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    Guild Artisan töff's Avatar
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    There's at least one floating around ...


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    Community Leader Facebook Connected torstan's Avatar
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    I'd actualy suggest Gimp. I know it can do 10,000 times more things than what you require, but it can do the simple stuff too. I'll put together a short guideline for you if you like. Do you want the blue lines, or would you prefer black?
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    Community Leader jfrazierjr's Avatar
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    Quote Originally Posted by Ruin Explorer View Post
    Thank you for the suggestion, but no, that's the sort of software I'm looking to avoid, if it's screenshots illustrate how it typically works. I mean:

    1) It's clearly not meant for B&W nor going to display well in B&W.

    2) It's graphics are complicated and fussy, with floor textures, complex little images for the furnishings etc, big thick walls.

    3) Not printer-friendly.

    4) Full of pointless features like automated shadowing.

    I mean, just to be clear, I'm looking for something that will produce classic-style dungeon and outdoor images, not modern-looking ones. Ones that could have come from the 1980s.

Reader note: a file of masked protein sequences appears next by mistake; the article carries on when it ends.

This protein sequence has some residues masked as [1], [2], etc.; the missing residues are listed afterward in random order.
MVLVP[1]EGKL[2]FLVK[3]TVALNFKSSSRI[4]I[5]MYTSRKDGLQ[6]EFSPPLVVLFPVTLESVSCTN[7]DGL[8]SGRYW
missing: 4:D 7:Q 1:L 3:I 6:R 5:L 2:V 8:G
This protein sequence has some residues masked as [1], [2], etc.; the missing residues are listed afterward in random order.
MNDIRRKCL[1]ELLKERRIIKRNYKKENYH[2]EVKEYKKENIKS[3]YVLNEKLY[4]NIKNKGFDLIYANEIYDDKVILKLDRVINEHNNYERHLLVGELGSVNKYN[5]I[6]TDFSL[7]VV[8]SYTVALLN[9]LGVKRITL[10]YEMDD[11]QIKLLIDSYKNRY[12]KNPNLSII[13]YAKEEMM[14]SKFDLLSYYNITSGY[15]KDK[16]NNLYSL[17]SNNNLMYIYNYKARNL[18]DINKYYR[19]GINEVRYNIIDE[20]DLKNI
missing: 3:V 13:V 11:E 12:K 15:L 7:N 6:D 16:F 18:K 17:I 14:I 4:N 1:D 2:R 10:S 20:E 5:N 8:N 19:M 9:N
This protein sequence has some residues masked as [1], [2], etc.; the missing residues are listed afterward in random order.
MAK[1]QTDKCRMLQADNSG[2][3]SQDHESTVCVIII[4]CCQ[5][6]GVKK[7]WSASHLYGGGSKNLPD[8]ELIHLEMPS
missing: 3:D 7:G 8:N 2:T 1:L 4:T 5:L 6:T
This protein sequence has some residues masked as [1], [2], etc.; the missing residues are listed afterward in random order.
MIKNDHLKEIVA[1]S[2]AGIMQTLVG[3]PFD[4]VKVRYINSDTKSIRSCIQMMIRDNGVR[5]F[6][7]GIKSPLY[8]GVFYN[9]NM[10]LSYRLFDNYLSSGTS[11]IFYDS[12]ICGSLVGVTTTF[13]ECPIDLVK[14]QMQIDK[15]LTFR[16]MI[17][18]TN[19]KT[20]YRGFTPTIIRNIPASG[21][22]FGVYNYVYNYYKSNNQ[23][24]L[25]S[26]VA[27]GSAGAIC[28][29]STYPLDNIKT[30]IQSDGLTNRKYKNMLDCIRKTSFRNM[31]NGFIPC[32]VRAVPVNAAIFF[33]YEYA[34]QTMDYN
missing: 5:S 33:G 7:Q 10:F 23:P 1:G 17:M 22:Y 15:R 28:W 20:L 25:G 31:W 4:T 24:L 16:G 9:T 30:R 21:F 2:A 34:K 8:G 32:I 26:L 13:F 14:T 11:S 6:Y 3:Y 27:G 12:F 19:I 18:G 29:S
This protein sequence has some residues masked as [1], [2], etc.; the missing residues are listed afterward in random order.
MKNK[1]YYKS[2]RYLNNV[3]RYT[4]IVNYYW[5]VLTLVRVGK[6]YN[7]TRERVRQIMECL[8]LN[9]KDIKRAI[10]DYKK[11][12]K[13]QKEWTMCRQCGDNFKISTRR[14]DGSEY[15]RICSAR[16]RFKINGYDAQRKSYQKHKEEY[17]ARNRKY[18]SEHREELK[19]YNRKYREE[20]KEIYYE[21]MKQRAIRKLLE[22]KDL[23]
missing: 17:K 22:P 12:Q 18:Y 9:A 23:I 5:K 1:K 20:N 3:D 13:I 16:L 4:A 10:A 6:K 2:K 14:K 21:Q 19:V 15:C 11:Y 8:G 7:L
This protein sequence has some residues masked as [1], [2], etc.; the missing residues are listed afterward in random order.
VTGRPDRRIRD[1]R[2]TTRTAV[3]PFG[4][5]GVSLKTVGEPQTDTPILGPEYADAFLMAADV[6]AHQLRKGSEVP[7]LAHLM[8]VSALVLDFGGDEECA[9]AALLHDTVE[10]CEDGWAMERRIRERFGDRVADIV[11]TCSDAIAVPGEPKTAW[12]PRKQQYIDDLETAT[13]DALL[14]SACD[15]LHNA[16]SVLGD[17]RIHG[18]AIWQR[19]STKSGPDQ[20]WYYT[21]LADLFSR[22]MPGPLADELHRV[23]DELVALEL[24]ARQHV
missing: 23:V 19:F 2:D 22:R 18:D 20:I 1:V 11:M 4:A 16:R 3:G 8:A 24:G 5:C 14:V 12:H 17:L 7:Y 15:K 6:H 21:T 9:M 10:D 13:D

I suspect, though, it's not clear, user-friendly, which is good, but unless it can do images a lot less fancy than those, and a lot more printer-friendly, I don't see it as a possibility.

    I can't say I have "tried" to do a simple old school style of map, but Fractal Mapper is a very simple program to use. I think not matter what software you use, you might have a problem finding old style icons, so I would suggest just going for using the wingdings font as there are some nice neat symbols there.

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    Quote Originally Posted by torstan View Post
    I'd actualy suggest Gimp. I know it can do 10,000 times more things than what you require, but it can do the simple stuff too. I'll put together a short guideline for you if you like. Do you want the blue lines, or would you prefer black?
    I rather like blue, having seen it, but I suspect black will print out better. I would certainly be interested in any guidelines.

    jfrazierjr - Yeah, I'm seeing that, and it seems bizarre, because those icons/symbols are still in use (you can buy pre-made maps with them used, still, and D&D4E, for example, encourages you to use them in the DMG). Oh well.

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    Guild Artisan töff's Avatar
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    I don't want to sound like a Dungeoncrafter stock holder
    (hahah, a freeware stockholder, that's something I'd do) ...
    but if you use that "Classic TSR" tileset,
    DC answers all your initial requirements perfectly. I mean perfectly!

    OK, nuff said.

    (Personally, I'd use Illustrator. But it ain't free.)

  10. #10
    Community Leader Facebook Connected torstan's Avatar